The next table shows the number of years until the student loans are repaid, assuming a 6.0% interest rate and monthly payments equal to 10% of monthly income. N/A indicates that the loan will never be repaid because the monthly payment is less than the new interest that accrues. The diagonal shows where total debt equals annual income.

Payment = 10% of income
Annual Income
Monthly Payment
$25,000$208.33$30,000$250.00$35,000$291.67$40,000$333.33 $45,000$375.00 $50,000$416.67 
Debt vs. Years in Repayment   
$25,000 15.311.69.47.96.86.0
$30,00021.315.312.110.08.57.5
$35,00030.620.115.312.410.59.1
$40,00053.826.919.315.312.710.9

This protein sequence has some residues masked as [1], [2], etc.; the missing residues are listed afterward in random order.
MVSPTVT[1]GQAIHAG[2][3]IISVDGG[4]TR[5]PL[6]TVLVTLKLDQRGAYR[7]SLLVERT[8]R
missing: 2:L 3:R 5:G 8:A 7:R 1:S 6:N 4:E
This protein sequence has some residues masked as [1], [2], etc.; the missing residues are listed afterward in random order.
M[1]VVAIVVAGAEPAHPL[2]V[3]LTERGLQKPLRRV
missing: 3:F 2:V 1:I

$45,000N/A38.524.718.815.313.0
$50,000N/AN/A32.523.218.415.3

This table is similar, but with a monthly payment equal to 15% of monthly income.

Payment = 15% of income
Annual Income
Monthly Payment
$25,000$312.50$30,000$375.00$35,000$437.50$40,000$500.00 $45,000$562.50$50,000$625.00
Debt vs. Years in Repayment   
$25,000 8.56.85.64.84.23.7
$30,00010.98.57.06.05.24.6
$35,00013.710.58.57.26.25.5
$40,00017.112.710.28.57.36.4
$45,00021.315.312.110.08.57.5
$50,00026.918.414.211.69.88.5

student loan forgiveness

If you are employed by a U.S. federal, state, local, or tribal government or not-for-profit organization, you might be eligible for the Public Service Loan Forgiveness Program. Keep reading to see whether you might qualify.